Thursday, March 5, 2015

Empowering Women Through Micro-Finance

In places like the United States, you can walk into any bank and fill out an application for a loan to buy a car or start a business. You can start a savings account and keep your money in a safe place (maybe even make money from the interest). You can carry a piece of plastic in your pocket and, if it’s stolen, you just have to make a phone call to keep your money safe. There are many places in the world where that this is a completely foreign concept. According to The World Bank, 2.5 billion people—over 1/3 of the world’s population—are unbanked. That means they are unable to access basic financial services.
When you think of ending global poverty, you most likely think that means that everyone has the essentials—nutritious food, clean water, and safe shelter—but many leaders in the fight against global poverty would add financial inclusion to this list. Jim Yong Kim, President of The World Bank, has an interesting piece on this topic. Financial services give individuals the chance to make their dreams realities. It creates economic stability to communities and limits financial risks for families. It’s an essential part of development.
When Nyaka began working with grandmothers in rural Uganda, we realized that many of these women had great ideas for businesses or had already started businesses, but they lacked the capital to make it successful. We saw that these women were smart, capable, and ready for an opportunity, but they had no support. In 2008, Nyaka began to offer Micro-finance loans to grandmothers through their Granny Groups.
Every year Nyaka gives a pool of money to each group and the grandmothers vote to determine who will receive loans that year. This simple program has saved the lives of struggling women, improved their standing in the community, and giving women freedom from extreme poverty. Micro-finance is just one way nonprofits like Nyaka provide financial services to the unbanked, but it’s very effective.
Mauda was one of the first grandmothers to receive a loan from her Granny Group. Before her loan, she was in a desperate situation. She had taken in her 2 grandchildren after the death of their mother and her son disappeared shortly after, leaving her with no support. Mauda received a loan from her Granny Group for $20. She took that money and started a goat herding business. Now that business gives her the financial freedom to support her family.

March 8th is International Women's Day. In honor of this day, why not empower a woman like Mauda to care for her family? 

Thursday, January 15, 2015

Guest Post: The Photo That Stopped Me In My Tracks

This is a story from one of our staff members, Daniele Reisbig. She traveled to Southwest  Uganda in September--October 2014 to meet your grandmothers and students:

I took this photo in the nursery classroom at Nyaka Primary School. The child in this photo is a vibrant little boy. Like many of his classmates, he smiles and loves to have his picture taken. His eyes light up when his teacher is giving a lesson--they all do. I've never seen children so excited to learn before. I loved watching them do their classwork, especially the nursery students, because they worked so hard. The memory of thirty yellow pencils scribbling with such concentrated intensity to write their names still overwhelms my heart.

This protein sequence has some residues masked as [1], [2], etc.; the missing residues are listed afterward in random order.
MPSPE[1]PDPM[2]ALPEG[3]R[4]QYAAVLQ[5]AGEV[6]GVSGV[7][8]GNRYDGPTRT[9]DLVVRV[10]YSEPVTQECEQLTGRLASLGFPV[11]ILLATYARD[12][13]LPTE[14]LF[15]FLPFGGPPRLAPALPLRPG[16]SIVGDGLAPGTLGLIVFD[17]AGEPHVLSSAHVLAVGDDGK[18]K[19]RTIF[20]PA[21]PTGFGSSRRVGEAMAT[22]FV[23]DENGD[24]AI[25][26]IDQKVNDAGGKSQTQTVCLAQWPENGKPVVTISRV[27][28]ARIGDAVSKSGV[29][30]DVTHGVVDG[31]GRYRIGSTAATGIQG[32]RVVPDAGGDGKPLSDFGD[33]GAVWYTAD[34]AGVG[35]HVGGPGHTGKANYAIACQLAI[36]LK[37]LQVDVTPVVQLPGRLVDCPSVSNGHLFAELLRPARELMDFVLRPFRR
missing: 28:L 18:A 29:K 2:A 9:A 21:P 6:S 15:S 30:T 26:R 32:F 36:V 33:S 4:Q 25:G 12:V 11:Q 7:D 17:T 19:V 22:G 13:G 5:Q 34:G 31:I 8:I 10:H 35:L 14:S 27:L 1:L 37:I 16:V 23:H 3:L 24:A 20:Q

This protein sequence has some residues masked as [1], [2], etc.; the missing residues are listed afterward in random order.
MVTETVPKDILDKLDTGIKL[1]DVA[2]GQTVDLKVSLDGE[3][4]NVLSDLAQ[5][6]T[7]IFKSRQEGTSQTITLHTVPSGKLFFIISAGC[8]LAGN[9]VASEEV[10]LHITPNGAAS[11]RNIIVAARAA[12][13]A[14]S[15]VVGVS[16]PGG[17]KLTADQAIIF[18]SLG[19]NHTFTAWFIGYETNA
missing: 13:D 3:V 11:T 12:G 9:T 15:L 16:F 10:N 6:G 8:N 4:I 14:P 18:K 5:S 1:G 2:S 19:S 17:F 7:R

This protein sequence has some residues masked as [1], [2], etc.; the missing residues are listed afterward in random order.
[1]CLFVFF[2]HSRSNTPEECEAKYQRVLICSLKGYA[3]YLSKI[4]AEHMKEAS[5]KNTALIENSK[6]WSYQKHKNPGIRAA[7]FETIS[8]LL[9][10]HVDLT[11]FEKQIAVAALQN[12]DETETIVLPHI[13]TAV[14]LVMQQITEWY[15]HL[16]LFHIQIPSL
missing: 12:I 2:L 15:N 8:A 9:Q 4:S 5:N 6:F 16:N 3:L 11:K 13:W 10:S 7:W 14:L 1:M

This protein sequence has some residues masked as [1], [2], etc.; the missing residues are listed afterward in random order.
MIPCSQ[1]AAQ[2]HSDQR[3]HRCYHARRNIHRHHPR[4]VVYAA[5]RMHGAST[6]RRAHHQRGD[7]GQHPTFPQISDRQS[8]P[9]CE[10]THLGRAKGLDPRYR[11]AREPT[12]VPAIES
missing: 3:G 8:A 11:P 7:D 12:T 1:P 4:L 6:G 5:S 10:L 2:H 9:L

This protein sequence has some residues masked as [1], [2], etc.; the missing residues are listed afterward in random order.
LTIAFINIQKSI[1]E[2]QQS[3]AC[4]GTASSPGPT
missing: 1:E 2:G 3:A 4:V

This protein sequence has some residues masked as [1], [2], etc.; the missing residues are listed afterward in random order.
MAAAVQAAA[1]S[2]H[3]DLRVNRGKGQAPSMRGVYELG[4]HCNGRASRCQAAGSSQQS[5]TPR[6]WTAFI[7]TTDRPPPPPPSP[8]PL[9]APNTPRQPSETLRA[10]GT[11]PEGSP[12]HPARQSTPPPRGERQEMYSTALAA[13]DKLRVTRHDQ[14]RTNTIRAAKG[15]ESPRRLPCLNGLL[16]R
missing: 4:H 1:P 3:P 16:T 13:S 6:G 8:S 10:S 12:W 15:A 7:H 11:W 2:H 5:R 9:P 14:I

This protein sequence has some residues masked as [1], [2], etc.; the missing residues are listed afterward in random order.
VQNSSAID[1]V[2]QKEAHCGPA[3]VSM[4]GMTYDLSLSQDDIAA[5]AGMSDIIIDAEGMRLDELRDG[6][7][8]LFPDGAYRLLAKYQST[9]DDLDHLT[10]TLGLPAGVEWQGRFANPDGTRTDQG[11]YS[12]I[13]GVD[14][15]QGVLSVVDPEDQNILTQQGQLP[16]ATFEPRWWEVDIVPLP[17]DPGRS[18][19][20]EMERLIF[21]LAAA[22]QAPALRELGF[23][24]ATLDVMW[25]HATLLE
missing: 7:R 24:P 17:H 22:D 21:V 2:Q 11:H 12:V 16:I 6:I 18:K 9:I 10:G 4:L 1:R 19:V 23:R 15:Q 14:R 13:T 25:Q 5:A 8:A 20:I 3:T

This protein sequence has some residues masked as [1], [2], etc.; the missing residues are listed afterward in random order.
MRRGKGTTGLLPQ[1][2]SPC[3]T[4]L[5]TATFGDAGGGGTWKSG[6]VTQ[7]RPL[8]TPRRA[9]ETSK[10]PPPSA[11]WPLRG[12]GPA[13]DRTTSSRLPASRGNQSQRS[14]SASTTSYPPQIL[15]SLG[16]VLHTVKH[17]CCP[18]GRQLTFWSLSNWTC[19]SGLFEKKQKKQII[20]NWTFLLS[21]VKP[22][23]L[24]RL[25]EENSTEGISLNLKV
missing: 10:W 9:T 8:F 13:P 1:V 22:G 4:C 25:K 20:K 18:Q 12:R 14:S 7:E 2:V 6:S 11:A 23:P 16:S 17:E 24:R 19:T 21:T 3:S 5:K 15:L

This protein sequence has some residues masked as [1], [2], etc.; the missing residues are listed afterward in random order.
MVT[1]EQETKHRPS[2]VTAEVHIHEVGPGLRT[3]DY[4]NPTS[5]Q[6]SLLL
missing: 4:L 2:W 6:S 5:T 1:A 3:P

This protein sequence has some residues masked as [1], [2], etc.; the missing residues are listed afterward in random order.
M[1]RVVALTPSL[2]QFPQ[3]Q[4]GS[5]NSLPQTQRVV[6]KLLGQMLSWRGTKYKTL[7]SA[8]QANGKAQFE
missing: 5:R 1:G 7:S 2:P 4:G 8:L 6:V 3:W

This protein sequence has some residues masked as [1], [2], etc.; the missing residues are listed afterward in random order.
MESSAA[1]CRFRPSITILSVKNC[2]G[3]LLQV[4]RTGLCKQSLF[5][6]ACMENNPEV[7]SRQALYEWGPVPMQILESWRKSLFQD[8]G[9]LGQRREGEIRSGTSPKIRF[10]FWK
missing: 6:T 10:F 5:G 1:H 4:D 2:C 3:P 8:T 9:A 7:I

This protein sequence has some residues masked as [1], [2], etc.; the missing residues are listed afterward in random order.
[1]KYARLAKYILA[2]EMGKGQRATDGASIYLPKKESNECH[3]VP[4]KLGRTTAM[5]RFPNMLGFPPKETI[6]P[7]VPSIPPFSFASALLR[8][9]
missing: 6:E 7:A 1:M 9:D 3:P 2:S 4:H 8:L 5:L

This photo was a candid picture when he was coming back into the classroom. I didn't even really think about it much at the time. But, when I looked through my photos later, this photo stopped me. I was struck by how beautiful this little boy was. He looked like a little angel. I might have teared up a bit. 

Then I made things much worse for myself because I started to think about his mother. I thought about how she must have held him before she died. She knew that she only had a short time before she wouldn't be able to protect him anymore. I thought about the special kind of grief a parent must feel when they know they are about to leave their child. And I thought about how she must have hoped that someone would see her little boy--her precious gift--the way she did. 

I'm not sure what his mother would say if she were still alive but I think it would be something like this... 

Please love my son. Keep him safe.
Give him what I can't. 

We talk a lot about how special you are to your students and grandmothers but the people who are most grateful for you will never be able to tell you. So please let me say it for them.

Thank you!

I hope you feel the full weight of the daily miracles you are making happen. 
I know I do. 

Guest Poster: Daniele Reisbig
To ask Daniele questions about her trip or to learn about how you can travel to Uganda to have adventures of your own, contact her at +1(517) 575-6623 or

The Nyaka AIDS Orphans Project is working on behalf of HIV/AIDS orphans in rural Uganda to end systemic deprivation, poverty, and hunger through a holistic approach to community development, education, and healthcare. If you want to learn more, visit our website: